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Menopausal Mother Nature

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Syukuro Manabe, pioneer of the science of global warming – Nikkei Asia

TOKYO — The physical modeling of Earth’s climate, for which Syukuro Manabe, senior meteorologist at Princeton University, was chosen as a recipient of the 2021 Nobel Prize in physics is a technology to simulate physical phenomena of the Earth on a computer. Aiming to create a “digital twin” of the real world, it is an indispensable tool for discussing plans for humanity’s future, such as predictions on global warming and the effects of measures against it.

Meteorological modeling has developed from a simple primary model of reproducing behaviors of atmospheric columns from the ground to the sky, to a general circulation model calculating three-dimensional atmospheric circulation, to a coupled ocean-atmosphere model combining the general circulation model with one for the ocean. Manabe has been involved in all of these as a pioneer.

Manabe went to the U.S. in 1958 and conducted studies on the primary model together with his colleagues at the Geophysical Fluid Dynamics Laboratory of the National Oceanic and Atmospheric Administration. Joseph Smagorinsky, the first head of the GFDL, and Kirk Bryan, an oceanographer at the GFDL, were his principal research partners for the general circulation and ocean-atmosphere models, respectively.

Global meteorological modeling divides the atmosphere and oceans into box-like sections and calculates temperature, wind speed and current speed in each box. Referring to the ocean-atmosphere model, Manabe said, “Oceanic currents and pressure patterns exactly like those on the globe appear when a program is operated after setting conditions.”

Manabe in the 1970s. He was then developing a meteorological model by using a supercomputer. (Photo courtesy of the American Institute of Physics)

The modeling was initially used mainly as an experimental method of studying meteorological mechanisms. When the density of carbon dioxide and other greenhouse gases in the atmosphere increases, temperature rises because they absorb infrared light from the surface that otherwise would carry its energy into space, and also radiate some of that heat back to Earth.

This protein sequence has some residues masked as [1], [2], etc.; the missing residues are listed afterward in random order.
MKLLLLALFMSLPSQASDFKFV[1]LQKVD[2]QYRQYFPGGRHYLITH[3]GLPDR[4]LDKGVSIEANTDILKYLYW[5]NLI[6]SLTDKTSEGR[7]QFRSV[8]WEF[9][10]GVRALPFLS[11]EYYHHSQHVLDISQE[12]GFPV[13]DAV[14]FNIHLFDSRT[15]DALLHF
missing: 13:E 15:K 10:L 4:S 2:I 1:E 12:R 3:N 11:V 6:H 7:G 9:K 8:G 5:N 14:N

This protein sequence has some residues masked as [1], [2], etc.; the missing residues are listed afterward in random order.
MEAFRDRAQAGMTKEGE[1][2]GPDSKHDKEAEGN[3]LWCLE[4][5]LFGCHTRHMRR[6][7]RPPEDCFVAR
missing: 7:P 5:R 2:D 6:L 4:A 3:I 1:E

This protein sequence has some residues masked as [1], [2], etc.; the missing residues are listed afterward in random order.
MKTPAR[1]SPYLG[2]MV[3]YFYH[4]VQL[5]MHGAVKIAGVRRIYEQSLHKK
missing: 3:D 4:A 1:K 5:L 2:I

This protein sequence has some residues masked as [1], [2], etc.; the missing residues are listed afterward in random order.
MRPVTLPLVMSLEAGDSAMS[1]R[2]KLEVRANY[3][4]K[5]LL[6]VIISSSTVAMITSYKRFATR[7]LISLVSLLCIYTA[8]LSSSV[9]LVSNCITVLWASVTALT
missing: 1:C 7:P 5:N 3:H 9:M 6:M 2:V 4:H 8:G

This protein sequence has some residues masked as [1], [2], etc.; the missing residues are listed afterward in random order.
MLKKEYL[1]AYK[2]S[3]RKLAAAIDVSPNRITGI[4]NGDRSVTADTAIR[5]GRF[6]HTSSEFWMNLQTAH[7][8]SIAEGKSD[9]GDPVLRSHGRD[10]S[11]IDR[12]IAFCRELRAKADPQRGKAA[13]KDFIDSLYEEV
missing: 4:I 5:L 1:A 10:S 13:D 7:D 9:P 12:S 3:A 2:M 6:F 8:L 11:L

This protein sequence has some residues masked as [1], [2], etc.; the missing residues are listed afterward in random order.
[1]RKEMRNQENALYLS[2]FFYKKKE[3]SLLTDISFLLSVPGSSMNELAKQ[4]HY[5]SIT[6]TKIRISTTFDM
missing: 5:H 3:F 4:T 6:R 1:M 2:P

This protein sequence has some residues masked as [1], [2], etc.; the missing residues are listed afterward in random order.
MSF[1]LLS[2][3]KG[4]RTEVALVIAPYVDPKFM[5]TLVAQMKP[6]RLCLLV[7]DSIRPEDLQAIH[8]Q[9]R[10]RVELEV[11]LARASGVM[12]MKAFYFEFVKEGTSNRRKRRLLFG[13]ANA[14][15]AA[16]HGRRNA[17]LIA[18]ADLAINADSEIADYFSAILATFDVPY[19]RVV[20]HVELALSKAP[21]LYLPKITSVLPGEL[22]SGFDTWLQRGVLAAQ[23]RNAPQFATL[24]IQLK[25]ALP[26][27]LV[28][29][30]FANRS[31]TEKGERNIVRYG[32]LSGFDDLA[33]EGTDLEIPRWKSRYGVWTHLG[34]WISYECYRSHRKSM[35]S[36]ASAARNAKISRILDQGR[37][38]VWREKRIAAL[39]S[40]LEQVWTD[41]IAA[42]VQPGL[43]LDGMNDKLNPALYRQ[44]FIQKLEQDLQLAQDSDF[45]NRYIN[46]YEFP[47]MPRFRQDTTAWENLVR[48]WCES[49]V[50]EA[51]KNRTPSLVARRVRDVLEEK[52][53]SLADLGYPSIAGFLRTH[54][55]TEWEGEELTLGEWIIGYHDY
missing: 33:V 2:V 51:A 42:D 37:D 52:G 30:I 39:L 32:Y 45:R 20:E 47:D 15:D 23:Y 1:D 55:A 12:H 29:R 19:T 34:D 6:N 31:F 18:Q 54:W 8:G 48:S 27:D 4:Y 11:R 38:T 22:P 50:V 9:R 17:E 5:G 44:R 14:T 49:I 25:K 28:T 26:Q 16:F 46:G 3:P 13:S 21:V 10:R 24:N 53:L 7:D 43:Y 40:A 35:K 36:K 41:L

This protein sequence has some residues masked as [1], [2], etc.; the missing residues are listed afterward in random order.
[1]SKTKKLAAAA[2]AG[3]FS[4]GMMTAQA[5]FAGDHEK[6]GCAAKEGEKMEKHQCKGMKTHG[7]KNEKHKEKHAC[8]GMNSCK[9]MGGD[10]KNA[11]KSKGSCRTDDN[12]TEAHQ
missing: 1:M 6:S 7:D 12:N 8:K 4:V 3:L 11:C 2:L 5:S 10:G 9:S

Manabe and his colleagues studied temperature changes in situations such as a doubling of the carbon dioxide in the atmosphere. They also tested how well an ocean-atmosphere model capable of making long-term simulations could reproduce known past weather.

The modeling then began to be used for predicting the future of the planet. James Hansen, a researcher at the National Aeronautics and Space Administration, drew global attention in 1988 when he told the U.S. Congress that it was “99% certain” that global warming was caused by human activities. Hansen’s view was based on a scenario of rapid warming calculated using his own meteorological model.

The initial model developed by Manabe and his partners had a low definition of around 500 km. But the current model has a definition of 100 km for the globe as a whole and several to tens of kilometers in specific regions. Drastic advances in computing speeds have made detailed simulations possible.

The current model is capable of incorporating the surface of the land, in addition to the atmosphere and oceans, plus the movements of fine particles and chemical substances in the atmosphere. There also are attempts to include human behavioral changes such population movements and logging. The work to create a global digital twin that Manabe launched keeps advancing.

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